The New Class: An Analysis of the Communist System
"The New Class" created a sensation was published in the United States in 1957, because it was the first time that a ranking Communist had publicly analyzed his disillusionment with the system. Djilas, a former associate of Tito's who had traveled from the lowest to the highest rung of the hierarchical ladder and who was imprisoned for his views, had found himself increasingly estranged from contemporary Communism and attracted to the idea of democratic socialism. Here, however, he puts aside the story of his personal evolution to write a detached, lucid, courageous critique of the Communist system: its roots, the character of its revolutions, the rise of its powerful political bureaucracy -- "the new class" -- in what was intended to be a classless society, its one-party state, its economic policies, and its tyranny over minds. Finally, Djilas examines the essence of the conflict between the U.S.S.R. and the West that continues to this day. In the present atmosphere of intensifying confrontation, The New Class is more significant than ever.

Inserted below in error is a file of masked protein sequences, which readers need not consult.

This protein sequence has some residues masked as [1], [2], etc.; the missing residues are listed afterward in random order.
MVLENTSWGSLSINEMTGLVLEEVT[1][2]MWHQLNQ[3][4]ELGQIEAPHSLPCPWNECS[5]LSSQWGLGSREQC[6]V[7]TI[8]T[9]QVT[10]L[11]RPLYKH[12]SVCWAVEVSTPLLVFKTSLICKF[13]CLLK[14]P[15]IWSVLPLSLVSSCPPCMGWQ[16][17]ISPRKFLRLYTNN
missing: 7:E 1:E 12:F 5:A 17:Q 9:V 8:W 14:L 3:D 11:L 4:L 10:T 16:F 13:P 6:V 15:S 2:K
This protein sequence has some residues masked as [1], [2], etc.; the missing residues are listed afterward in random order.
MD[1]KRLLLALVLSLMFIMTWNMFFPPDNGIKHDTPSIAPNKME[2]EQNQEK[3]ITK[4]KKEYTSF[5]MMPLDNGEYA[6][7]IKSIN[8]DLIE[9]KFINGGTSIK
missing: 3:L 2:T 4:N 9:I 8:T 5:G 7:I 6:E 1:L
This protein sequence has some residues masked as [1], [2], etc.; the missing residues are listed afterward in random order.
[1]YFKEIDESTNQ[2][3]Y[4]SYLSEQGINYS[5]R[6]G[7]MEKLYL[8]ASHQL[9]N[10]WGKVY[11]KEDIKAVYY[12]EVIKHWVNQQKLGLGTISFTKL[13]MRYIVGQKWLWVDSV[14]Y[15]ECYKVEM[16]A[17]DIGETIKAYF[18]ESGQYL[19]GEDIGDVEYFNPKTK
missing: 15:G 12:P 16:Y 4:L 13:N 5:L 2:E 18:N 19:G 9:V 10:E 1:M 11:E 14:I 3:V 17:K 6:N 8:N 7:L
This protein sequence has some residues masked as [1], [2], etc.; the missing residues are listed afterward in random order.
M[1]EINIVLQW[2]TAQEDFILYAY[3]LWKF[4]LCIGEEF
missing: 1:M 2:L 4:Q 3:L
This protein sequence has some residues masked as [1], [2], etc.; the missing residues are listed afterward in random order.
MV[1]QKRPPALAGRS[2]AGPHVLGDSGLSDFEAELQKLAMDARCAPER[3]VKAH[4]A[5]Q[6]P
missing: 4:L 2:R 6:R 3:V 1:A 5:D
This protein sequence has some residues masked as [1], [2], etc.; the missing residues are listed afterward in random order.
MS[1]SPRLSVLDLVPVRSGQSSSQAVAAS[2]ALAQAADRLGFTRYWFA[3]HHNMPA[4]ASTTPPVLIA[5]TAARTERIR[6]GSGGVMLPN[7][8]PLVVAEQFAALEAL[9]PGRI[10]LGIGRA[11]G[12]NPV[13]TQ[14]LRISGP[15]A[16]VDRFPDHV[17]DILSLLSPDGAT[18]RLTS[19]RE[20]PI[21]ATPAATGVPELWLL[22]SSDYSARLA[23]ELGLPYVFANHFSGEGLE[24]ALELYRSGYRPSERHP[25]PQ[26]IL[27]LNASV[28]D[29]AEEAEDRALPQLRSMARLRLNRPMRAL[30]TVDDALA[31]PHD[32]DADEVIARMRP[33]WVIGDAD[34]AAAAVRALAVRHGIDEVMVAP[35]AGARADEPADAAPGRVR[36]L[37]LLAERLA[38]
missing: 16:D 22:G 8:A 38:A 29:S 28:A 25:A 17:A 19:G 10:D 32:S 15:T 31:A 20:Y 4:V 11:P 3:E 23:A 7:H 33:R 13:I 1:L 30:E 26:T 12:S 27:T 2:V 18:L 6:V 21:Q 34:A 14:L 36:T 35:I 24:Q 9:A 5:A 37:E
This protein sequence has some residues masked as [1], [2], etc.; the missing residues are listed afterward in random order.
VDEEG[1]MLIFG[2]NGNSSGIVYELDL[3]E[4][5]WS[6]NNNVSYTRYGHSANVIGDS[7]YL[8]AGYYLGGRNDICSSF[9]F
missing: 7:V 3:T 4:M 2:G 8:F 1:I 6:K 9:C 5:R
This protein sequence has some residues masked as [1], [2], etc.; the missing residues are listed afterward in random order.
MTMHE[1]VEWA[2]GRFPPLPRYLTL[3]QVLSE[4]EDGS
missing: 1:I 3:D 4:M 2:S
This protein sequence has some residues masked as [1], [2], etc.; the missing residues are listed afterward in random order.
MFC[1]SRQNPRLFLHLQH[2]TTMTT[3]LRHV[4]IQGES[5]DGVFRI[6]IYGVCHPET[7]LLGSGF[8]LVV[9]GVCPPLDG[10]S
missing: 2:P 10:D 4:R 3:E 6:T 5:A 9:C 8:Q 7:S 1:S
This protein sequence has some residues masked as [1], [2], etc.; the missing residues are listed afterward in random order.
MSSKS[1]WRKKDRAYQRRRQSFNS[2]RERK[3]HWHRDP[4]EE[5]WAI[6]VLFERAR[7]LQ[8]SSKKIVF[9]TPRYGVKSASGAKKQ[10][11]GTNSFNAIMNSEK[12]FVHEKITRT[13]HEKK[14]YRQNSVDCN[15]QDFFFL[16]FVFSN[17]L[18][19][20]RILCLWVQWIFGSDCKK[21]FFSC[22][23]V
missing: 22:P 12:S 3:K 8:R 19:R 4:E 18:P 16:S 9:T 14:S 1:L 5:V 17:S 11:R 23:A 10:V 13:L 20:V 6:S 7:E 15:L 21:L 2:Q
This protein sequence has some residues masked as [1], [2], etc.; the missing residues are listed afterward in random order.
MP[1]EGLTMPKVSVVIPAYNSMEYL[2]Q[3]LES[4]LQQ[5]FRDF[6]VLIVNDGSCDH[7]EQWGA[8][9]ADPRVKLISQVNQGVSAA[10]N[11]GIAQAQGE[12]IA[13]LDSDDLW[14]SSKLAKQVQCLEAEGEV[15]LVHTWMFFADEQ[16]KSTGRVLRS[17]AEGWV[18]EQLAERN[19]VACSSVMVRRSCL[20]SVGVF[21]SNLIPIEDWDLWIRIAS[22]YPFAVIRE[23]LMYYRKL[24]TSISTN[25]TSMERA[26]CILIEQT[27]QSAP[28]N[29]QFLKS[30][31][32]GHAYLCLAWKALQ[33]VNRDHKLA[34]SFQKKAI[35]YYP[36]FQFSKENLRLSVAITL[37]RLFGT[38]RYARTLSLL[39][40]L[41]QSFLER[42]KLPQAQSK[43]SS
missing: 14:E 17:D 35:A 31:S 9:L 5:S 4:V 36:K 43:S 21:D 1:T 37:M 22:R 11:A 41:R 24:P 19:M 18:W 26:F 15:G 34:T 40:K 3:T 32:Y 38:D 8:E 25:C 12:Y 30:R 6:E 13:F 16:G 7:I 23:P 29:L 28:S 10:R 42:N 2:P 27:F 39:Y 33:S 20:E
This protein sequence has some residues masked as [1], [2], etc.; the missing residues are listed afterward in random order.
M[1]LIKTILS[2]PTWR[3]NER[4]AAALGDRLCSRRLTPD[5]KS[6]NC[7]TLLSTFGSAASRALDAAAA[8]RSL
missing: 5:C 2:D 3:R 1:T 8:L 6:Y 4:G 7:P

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Character of the Revolution
The New Class 37
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achieved actually administration aims aspirations attained authority become bourgeoisie bureaucracy capitalism capitalist collectivization Cominform Communist countries Communist leaders Communist movement Communist Party Communist revolution Communist system complete conflict contemporary Communism created democracy despotism developed countries dictatorship dogmatic earlier revolutions East European countries economy essence established exclusive exist exploitation fact force forms of ownership freedom Hegel human ideal ideas ideological unity important industrial revolution inevitable intellectual interests internal Khrushchev kolkhozes labor laws Lenin Marx Marx's Marxist material means ment methods modern monopolistic monopoly moral Moscow Moscow trials munist national Communism needs nomic October Revolution oligarchy organizations owner phases possible privileges production proletariat reasons relationships renounce result revolutionary role ruling class Russia scientific Social Democrats socialist Socialist Realism society Soviet government Soviet Union Stalin stratum strengthening struggle tendency theory tion totalitarian transformation Trotsky tyranny unification workers Yugoslavia